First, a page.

An Overview of Epoxy Resins
Scientifically speaking, epoxy resins are defined as “a family of monomeric or oligomeric materials that can be further reacted to form thermoset polymers possessing a high degree of chemical and solvent resistance, outstanding adhesion to a broad range of substrates, a low order of shrinkage on cure, impact resistance, flexibility, and good electrical properties.” When selecting an epoxy resin, the resin, modifiers, and cross-linking agent can be custom-selected to create specific characteristics for a particular application. This allows epoxy resins to be used in a wide variety of applications.
Epoxy Resin Characteristics
Epoxy resins are known for high performance. They are the building blocks for adhesives, coatings, reinforced plastics, and composite materials such as fiberglass and carbon fiber, which remain intact under intense conditions. When properly cured, epoxy resins offer a number of desirable characteristics, including:
- Resistance to chemicals, particularly alkaline environments
- Heat resistance
- Adhesion to a variety of substrates
- High tensile, compression, and bend strengths
- Low shrinkage during curing
- High electrical insulation and retention properties
- Corrosion resistance
- Cures under a wide range of temperatures
- Resistance to fatigue
Epoxy Resin Applications
Typically when the terms “structural adhesive” or “engineering adhesive” are used, they are referencing epoxies. Epoxy resins stick to wood, concrete, metal, glass, stone, and most plastics; making them incredibly versatile. Just a few of the many useful epoxy resin applications include:
- Construction: Laminated wood, walls, roofs, flooring, and more.
- Paints and coatings: Outdoor coatings, sealers, heavy-duty protective coatings, industrial and automotive paints, primers, and sealers.
- Industrial tooling and composites: Molds, master models, laminates, castings, fixtures, and other industrial production aids, as well as carbon-fiber-reinforced and composite parts.
- Turbine technology: Wind turbine blades.
- Electrical systems and electronics: Motors, generators, transformers, gear switches, bushings, insulators, printed wiring boards (PWBs), potting, and semiconductor encapsulants.
- Consumer and marine: You can pick up epoxies in most hardware and marine stores in packs that facilitate the mixing of resin and hardener before use. These kits are useful in many home and boat repair applications.
- Aerospace: In the aerospace industry, among others, epoxy is used as a structural glue that is reinforced with glass, Kevlar, boron, or carbon fiber. This option is particularly used in the aerospace industry because of epoxy resin’s high-performance mechanical properties and resistance to environmental deterioration.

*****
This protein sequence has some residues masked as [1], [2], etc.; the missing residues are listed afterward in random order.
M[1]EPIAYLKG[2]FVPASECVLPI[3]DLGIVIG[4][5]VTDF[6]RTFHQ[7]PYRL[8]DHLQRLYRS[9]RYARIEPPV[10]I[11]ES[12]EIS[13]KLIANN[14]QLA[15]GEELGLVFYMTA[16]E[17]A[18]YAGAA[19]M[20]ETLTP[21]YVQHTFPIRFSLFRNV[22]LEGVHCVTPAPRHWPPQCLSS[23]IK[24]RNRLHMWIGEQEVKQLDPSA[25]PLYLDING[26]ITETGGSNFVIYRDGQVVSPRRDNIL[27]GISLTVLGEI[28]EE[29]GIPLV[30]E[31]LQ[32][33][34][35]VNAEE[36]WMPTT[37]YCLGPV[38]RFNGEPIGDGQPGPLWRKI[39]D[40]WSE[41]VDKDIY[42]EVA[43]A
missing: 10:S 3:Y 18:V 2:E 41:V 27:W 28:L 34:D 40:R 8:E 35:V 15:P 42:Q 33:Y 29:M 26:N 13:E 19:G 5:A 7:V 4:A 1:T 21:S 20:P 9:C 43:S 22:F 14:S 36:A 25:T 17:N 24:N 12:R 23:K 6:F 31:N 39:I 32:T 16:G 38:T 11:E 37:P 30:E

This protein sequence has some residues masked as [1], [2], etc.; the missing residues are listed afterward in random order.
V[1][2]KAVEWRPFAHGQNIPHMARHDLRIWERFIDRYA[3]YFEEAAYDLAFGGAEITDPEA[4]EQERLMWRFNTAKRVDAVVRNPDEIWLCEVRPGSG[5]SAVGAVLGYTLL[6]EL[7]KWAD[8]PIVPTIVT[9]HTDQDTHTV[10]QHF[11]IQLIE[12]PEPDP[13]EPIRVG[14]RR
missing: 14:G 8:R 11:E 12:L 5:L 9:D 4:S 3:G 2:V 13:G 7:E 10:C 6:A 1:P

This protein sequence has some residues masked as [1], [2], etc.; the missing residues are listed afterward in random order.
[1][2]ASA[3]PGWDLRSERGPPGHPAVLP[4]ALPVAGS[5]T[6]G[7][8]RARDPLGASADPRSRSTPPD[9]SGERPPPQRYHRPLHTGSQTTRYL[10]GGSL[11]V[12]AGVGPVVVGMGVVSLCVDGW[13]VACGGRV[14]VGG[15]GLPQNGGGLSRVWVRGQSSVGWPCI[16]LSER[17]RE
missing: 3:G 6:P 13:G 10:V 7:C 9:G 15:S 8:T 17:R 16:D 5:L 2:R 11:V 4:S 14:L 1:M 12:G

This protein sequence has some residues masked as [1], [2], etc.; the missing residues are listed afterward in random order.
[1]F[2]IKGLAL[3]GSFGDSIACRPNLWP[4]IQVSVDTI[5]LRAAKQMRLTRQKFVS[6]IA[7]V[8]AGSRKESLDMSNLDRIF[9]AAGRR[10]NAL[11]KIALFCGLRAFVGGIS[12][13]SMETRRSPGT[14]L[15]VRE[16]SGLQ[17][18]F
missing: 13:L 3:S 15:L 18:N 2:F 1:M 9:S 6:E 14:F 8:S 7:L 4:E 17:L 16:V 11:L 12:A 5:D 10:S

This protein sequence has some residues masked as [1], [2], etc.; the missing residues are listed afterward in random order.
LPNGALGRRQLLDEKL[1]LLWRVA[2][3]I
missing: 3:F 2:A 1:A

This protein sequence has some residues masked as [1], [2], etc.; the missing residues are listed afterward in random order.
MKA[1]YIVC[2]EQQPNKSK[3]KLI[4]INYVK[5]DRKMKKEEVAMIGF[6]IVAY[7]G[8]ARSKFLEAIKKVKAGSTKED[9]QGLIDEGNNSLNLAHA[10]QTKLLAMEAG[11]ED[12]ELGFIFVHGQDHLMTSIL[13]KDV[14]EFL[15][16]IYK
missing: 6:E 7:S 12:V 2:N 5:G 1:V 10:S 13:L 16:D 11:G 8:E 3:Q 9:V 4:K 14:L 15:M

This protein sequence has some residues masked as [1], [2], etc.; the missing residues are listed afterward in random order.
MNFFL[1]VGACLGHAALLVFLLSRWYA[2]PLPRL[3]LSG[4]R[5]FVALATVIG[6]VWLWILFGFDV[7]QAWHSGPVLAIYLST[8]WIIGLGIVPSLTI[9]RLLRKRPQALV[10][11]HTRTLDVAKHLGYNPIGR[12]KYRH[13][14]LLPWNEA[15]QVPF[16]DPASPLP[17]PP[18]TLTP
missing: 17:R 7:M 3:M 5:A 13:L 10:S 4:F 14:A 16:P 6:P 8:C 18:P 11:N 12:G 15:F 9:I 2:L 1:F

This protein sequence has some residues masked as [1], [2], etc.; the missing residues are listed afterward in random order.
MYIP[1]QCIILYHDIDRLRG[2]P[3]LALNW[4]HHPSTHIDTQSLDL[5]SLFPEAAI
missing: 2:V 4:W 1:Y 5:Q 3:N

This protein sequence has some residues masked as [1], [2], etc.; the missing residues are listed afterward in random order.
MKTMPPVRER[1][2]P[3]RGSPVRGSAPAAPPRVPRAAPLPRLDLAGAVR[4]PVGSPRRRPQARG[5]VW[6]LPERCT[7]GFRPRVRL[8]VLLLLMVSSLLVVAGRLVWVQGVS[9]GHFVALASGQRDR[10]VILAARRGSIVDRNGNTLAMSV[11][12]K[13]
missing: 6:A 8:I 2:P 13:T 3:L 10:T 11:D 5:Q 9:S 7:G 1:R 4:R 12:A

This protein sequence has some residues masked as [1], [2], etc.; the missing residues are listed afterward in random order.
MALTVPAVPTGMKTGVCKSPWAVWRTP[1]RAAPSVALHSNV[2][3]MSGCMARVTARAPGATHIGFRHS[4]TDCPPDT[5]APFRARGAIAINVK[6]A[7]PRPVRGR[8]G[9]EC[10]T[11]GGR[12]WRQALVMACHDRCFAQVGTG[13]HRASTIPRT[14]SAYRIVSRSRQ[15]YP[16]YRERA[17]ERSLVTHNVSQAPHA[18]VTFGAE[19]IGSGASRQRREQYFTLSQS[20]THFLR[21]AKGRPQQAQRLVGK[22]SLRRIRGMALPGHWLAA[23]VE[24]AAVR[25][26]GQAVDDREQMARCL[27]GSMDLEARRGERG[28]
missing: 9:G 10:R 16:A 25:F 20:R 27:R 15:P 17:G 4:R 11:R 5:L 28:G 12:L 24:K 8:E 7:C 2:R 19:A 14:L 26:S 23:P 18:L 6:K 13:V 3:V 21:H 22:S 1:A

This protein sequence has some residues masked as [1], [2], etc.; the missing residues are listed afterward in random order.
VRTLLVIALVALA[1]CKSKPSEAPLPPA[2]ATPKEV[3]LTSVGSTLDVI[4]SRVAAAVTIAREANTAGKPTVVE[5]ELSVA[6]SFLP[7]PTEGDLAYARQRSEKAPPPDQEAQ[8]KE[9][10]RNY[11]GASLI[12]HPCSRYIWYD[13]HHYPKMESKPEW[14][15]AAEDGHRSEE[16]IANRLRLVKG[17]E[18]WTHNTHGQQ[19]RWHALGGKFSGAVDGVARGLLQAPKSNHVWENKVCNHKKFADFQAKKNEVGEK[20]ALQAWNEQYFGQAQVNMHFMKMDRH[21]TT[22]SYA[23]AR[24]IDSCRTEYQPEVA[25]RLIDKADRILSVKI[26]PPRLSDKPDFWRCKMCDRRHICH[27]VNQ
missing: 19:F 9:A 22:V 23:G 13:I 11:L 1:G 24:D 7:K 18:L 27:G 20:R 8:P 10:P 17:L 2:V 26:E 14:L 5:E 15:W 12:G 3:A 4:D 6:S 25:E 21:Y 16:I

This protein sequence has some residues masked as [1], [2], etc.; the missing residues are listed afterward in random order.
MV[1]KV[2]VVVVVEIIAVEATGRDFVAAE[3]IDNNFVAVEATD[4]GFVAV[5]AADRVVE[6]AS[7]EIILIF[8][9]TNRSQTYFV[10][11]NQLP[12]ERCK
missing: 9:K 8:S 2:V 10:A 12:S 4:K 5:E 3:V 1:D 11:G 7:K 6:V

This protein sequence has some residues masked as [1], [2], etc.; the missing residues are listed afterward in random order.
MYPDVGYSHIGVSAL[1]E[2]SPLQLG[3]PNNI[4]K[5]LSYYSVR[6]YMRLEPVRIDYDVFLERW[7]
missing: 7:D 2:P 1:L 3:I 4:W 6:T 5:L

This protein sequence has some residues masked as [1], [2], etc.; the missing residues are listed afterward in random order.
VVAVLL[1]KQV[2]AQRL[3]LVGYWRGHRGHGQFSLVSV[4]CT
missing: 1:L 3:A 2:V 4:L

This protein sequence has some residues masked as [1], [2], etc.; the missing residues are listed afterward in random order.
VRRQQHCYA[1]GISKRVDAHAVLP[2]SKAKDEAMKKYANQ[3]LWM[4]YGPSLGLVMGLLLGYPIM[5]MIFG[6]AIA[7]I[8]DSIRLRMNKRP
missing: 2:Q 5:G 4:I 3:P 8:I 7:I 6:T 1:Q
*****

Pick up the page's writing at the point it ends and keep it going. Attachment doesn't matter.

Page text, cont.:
- Biology: Durcopan is a water-soluble epoxy used for embedding electron microscope samples in plastic for sectioning and imaging.
- Art: Epoxy resin can be mixed with pigment for painting, used to make jewelry, or used in decoupage applications for artwork, tables, and countertops.
Selecting Epoxy Resins
When selecting epoxy resins, there are a number of factors to take into consideration, including:
- Use: Will the epoxy be used for a general-purpose or a more industrial application?
- Work-life: How long will you need to work with the epoxy before it sets up?
- Cure time: How long will it take the epoxy to cure and be full-strength before the product can be used?
- Temperature: At what temperature will the part operate at? Is the selected epoxy resin tested to handle temperature extremes if that characteristic is needed?
Working with a reputable retailer will help you determine these factors and others to ensure you select the proper epoxy resin to use for your job.
Since epoxy resins perform well under extreme conditions, when they are combined with carbon or other fibers, they produce composite materials with the properties that are beneficial in many applications. Their unique, high-performance characteristics make them well-suited to work in many environments that offer extreme conditions. The resin, modifier, and cross-linking agent can be switched up to create a custom epoxy that performs under very specific conditions. These properties make epoxy resins the material of choice for a wide variety of applications and conditions.